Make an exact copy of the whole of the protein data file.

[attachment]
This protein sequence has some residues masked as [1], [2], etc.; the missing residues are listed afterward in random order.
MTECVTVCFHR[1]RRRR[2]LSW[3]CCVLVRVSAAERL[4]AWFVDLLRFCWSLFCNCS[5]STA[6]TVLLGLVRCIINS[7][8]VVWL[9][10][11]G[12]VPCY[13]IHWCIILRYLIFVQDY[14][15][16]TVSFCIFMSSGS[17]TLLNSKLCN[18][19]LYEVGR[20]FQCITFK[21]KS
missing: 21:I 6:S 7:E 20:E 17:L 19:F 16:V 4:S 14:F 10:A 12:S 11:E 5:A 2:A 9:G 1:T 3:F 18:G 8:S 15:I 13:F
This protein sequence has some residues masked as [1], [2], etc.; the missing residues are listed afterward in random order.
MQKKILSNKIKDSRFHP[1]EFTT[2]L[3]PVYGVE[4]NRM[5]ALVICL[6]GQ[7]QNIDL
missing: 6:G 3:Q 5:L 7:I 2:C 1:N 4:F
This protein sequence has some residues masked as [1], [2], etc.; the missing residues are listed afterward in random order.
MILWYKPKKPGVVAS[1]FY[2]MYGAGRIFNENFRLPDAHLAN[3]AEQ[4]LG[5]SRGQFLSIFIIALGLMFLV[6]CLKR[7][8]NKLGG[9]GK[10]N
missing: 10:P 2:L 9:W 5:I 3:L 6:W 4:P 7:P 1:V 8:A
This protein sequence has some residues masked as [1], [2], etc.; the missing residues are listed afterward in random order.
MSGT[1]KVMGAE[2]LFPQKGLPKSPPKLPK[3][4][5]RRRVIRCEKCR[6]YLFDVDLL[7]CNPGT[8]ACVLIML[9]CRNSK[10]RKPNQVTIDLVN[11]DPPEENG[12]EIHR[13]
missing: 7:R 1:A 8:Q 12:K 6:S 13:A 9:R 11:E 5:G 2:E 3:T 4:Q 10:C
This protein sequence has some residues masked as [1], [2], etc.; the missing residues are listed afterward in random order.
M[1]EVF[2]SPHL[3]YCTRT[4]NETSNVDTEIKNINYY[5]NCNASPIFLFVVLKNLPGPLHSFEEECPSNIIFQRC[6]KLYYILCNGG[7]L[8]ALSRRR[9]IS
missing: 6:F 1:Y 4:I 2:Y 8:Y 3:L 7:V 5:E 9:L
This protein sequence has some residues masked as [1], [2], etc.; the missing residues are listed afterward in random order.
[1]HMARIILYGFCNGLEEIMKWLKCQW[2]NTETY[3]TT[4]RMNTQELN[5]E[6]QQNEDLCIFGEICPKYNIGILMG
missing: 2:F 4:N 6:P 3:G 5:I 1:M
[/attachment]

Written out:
This protein sequence has some residues masked as [1], [2], etc.; the missing residues are listed afterward in random order.
MTECVTVCFHR[1]RRRR[2]LSW[3]CCVLVRVSAAERL[4]AWFVDLLRFCWSLFCNCS[5]STA[6]TVLLGLVRCIINS[7][8]VVWL[9][10][11]G[12]VPCY[13]IHWCIILRYLIFVQDY[14][15][16]TVSFCIFMSSGS[17]TLLNSKLCN[18][19]LYEVGR[20]FQCITFK[21]KS
missing: 21:I 6:S 7:E 20:E 17:L 19:F 16:V 4:S 14:F 10:A 12:S 11:E 5:A 2:A 9:G 1:T 3:F 18:G 8:S 15:I 13:F
This protein sequence has some residues masked as [1], [2], etc.; the missing residues are listed afterward in random order.
MQKKILSNKIKDSRFHP[1]EFTT[2]L[3]PVYGVE[4]NRM[5]ALVICL[6]GQ[7]QNIDL
missing: 6:G 3:Q 5:L 7:I 2:C 1:N 4:F
This protein sequence has some residues masked as [1], [2], etc.; the missing residues are listed afterward in random order.
MILWYKPKKPGVVAS[1]FY[2]MYGAGRIFNENFRLPDAHLAN[3]AEQ[4]LG[5]SRGQFLSIFIIALGLMFLV[6]CLKR[7][8]NKLGG[9]GK[10]N
missing: 10:P 2:L 9:W 5:I 3:L 6:W 4:P 7:P 1:V 8:A
This protein sequence has some residues masked as [1], [2], etc.; the missing residues are listed afterward in random order.
MSGT[1]KVMGAE[2]LFPQKGLPKSPPKLPK[3][4][5]RRRVIRCEKCR[6]YLFDVDLL[7]CNPGT[8]ACVLIML[9]CRNSK[10]RKPNQVTIDLVN[11]DPPEENG[12]EIHR[13]
missing: 7:R 1:A 8:Q 12:K 6:S 13:A 9:R 11:E 5:G 2:E 3:T 4:Q 10:C
This protein sequence has some residues masked as [1], [2], etc.; the missing residues are listed afterward in random order.
M[1]EVF[2]SPHL[3]YCTRT[4]NETSNVDTEIKNINYY[5]NCNASPIFLFVVLKNLPGPLHSFEEECPSNIIFQRC[6]KLYYILCNGG[7]L[8]ALSRRR[9]IS
missing: 6:F 1:Y 4:I 2:Y 8:Y 3:L 7:V 5:E 9:L
This protein sequence has some residues masked as [1], [2], etc.; the missing residues are listed afterward in random order.
[1]HMARIILYGFCNGLEEIMKWLKCQW[2]NTETY[3]TT[4]RMNTQELN[5]E[6]QQNEDLCIFGEICPKYNIGILMG
missing: 2:F 4:N 6:P 3:G 5:I 1:M